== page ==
Look for and act on the surprises around you ever day. That's where we have the most opportunity to make changes for the better.
Yesterday, amidst all the discussion of CERN's announcement that it seemed to have measured neutrinos moving faster than light, Mark Jason Dominus reminded me of the line often attributed to Asimov that the sound of scientific breakthrough is not "Eureka!" but "That's funny..."
Back in the late 90s, I had a new boss in the IT department. When he called his first staff meeting, he told us to bring some sort of metrics from our areas of responsibility. I'd recently created the company's intranet, so I ran some reports of hits by top-level directory from the Apache logs. My boss gave my stats a cursory glance, handed them back and asked "So what surprised you?" The question itself surprised me. "Now that I look at it," I answered, "I didn't expect that the /foo directory would be getting so many hits." Then came his crucial follow-up: "So what should we do about it?"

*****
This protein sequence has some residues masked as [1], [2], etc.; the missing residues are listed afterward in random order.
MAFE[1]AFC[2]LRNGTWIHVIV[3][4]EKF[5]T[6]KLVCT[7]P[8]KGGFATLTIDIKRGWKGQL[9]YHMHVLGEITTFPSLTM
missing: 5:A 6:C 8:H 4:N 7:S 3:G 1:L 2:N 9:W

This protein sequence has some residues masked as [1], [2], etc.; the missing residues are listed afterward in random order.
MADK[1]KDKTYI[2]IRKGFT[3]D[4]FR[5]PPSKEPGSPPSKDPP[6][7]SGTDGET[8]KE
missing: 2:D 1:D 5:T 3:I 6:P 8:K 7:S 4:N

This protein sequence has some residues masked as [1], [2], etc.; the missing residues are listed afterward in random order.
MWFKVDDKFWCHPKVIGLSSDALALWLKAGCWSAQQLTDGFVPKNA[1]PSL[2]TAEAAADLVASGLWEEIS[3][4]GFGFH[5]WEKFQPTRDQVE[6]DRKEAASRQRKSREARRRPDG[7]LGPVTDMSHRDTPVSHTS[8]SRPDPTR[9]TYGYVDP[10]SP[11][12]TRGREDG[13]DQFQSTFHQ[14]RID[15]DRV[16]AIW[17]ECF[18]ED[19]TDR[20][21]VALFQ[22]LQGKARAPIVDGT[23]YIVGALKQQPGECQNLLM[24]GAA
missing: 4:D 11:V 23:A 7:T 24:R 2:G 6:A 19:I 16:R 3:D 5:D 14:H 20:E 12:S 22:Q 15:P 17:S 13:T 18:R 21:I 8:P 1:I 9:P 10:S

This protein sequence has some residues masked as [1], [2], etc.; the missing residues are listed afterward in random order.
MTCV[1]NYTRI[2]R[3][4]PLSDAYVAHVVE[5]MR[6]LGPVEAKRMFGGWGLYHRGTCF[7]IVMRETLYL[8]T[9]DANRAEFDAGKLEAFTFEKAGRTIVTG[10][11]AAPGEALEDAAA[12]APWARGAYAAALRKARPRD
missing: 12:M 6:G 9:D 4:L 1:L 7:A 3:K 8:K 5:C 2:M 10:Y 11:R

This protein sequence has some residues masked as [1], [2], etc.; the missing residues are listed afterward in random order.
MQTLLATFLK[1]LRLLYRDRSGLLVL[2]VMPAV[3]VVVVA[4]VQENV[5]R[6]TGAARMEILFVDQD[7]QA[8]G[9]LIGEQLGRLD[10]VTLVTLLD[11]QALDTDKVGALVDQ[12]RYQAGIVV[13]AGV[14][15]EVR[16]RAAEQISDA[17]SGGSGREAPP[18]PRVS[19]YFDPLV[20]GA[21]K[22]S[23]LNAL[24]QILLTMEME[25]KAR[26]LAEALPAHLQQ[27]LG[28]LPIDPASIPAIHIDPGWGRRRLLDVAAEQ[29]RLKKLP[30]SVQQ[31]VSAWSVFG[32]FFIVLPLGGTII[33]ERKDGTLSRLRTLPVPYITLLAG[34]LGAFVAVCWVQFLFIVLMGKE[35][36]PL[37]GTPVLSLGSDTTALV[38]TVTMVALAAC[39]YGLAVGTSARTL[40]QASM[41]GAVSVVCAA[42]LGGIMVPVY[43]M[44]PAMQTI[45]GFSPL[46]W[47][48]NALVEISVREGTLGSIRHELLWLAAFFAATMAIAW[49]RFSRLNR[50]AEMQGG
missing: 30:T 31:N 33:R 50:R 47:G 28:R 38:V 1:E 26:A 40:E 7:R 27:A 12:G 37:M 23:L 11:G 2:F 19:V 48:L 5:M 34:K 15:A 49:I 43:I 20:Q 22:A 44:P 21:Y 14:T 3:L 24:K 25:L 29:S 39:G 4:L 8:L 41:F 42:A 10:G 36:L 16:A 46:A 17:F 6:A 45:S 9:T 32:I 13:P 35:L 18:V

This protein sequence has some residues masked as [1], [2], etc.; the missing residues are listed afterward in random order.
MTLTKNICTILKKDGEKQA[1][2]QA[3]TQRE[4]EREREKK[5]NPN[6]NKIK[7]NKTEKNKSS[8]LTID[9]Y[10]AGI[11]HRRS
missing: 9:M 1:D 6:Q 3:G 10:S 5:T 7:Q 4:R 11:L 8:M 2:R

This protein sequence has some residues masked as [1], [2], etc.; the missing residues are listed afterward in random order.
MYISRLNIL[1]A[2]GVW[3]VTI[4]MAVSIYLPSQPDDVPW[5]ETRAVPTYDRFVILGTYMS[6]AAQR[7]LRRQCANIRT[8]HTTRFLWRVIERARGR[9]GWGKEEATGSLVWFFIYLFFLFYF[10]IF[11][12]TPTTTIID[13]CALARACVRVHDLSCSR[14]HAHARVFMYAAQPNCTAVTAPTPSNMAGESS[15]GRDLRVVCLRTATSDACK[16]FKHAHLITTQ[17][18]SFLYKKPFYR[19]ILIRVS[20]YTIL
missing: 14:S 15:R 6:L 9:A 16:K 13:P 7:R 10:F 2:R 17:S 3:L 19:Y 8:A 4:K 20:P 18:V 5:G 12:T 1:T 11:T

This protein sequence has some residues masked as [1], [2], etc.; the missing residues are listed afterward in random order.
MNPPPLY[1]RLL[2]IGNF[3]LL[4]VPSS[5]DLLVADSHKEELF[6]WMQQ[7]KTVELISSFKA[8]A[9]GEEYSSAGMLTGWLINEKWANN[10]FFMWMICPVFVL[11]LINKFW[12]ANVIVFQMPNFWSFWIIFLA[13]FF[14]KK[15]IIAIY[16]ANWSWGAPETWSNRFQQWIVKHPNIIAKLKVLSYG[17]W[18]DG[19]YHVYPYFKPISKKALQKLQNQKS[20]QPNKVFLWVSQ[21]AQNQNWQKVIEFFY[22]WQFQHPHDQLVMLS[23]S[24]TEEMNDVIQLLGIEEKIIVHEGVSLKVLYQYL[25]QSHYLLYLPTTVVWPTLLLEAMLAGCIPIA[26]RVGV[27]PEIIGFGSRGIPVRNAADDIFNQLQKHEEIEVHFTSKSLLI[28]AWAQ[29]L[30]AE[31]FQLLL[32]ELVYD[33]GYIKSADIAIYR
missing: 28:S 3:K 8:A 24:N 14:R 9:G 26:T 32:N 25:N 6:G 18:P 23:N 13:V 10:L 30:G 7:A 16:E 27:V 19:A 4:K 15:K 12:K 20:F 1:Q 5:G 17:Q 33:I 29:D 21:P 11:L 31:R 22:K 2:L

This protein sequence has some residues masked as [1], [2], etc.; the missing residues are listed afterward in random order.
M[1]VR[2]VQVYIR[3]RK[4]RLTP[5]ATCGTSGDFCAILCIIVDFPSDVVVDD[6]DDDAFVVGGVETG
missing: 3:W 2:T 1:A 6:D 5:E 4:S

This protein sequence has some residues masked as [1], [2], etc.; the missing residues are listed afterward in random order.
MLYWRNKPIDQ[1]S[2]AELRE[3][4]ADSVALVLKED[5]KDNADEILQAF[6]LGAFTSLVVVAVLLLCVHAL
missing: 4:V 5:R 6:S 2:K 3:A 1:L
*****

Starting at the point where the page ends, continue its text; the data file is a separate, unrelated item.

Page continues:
So what's going on around you that you didn't expect? Are you even looking? How? Where?
Look at your server log files. Try to absorb patterns. Who's requesting the same non-existent .GIF file every 11 minutes?
Run a profiler on your code. Why is the sort function being called so many times? Why would a simple string transformation function take so long to execute?
Always keep an eye open for the unexpected behavior, the strange blip, the neutrino that took 60 nanoseconds longer to get there than expected. Then follow up on what you find.